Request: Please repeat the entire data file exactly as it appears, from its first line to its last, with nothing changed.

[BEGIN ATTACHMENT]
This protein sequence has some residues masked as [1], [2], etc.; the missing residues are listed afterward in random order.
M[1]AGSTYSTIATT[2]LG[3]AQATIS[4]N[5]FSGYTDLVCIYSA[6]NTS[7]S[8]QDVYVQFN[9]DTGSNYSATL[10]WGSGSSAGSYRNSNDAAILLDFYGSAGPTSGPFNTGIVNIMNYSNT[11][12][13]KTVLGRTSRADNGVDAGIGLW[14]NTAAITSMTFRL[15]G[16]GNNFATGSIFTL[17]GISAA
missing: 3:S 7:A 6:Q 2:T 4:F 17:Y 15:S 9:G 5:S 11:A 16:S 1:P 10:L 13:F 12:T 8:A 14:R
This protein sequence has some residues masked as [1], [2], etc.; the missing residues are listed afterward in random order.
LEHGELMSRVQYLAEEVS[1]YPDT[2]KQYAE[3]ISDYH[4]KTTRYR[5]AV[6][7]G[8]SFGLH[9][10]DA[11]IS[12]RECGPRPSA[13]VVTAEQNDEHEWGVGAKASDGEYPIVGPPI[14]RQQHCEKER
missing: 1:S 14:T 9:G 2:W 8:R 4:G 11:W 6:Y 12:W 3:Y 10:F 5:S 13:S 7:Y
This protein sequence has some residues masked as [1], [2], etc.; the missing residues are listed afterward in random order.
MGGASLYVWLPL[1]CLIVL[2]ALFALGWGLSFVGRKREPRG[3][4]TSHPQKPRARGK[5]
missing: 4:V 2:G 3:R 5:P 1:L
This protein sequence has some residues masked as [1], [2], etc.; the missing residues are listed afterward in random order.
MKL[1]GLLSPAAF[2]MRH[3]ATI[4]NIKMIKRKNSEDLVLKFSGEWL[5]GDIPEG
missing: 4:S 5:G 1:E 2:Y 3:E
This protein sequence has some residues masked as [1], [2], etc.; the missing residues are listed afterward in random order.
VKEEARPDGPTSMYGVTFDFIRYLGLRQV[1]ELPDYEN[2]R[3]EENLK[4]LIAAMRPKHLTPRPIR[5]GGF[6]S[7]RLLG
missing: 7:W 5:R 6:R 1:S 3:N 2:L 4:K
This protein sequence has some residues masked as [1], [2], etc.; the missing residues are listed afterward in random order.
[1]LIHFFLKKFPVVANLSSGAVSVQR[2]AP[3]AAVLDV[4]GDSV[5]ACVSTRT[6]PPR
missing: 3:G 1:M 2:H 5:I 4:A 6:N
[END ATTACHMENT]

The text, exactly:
This protein sequence has some residues masked as [1], [2], etc.; the missing residues are listed afterward in random order.
M[1]AGSTYSTIATT[2]LG[3]AQATIS[4]N[5]FSGYTDLVCIYSA[6]NTS[7]S[8]QDVYVQFN[9]DTGSNYSATL[10]WGSGSSAGSYRNSNDAAILLDFYGSAGPTSGPFNTGIVNIMNYSNT[11][12][13]KTVLGRTSRADNGVDAGIGLW[14]NTAAITSMTFRL[15]G[16]GNNFATGSIFTL[17]GISAA
missing: 3:S 7:A 6:Q 2:T 4:F 17:Y 15:S 9:G 5:S 11:A 16:S 1:P 10:L 13:F 12:T 8:A 14:R
This protein sequence has some residues masked as [1], [2], etc.; the missing residues are listed afterward in random order.
LEHGELMSRVQYLAEEVS[1]YPDT[2]KQYAE[3]ISDYH[4]KTTRYR[5]AV[6][7]G[8]SFGLH[9][10]DA[11]IS[12]RECGPRPSA[13]VVTAEQNDEHEWGVGAKASDGEYPIVGPPI[14]RQQHCEKER
missing: 1:S 14:T 9:G 2:W 8:R 4:G 11:W 6:Y 12:W 3:Y 10:F 5:S 13:S 7:Y
This protein sequence has some residues masked as [1], [2], etc.; the missing residues are listed afterward in random order.
MGGASLYVWLPL[1]CLIVL[2]ALFALGWGLSFVGRKREPRG[3][4]TSHPQKPRARGK[5]
missing: 4:V 2:G 3:R 5:P 1:L
This protein sequence has some residues masked as [1], [2], etc.; the missing residues are listed afterward in random order.
MKL[1]GLLSPAAF[2]MRH[3]ATI[4]NIKMIKRKNSEDLVLKFSGEWL[5]GDIPEG
missing: 4:S 5:G 1:E 2:Y 3:E
This protein sequence has some residues masked as [1], [2], etc.; the missing residues are listed afterward in random order.
VKEEARPDGPTSMYGVTFDFIRYLGLRQV[1]ELPDYEN[2]R[3]EENLK[4]LIAAMRPKHLTPRPIR[5]GGF[6]S[7]RLLG
missing: 7:W 5:R 6:R 1:S 3:N 2:L 4:K
This protein sequence has some residues masked as [1], [2], etc.; the missing residues are listed afterward in random order.
[1]LIHFFLKKFPVVANLSSGAVSVQR[2]AP[3]AAVLDV[4]GDSV[5]ACVSTRT[6]PPR
missing: 3:G 1:M 2:H 5:I 4:A 6:N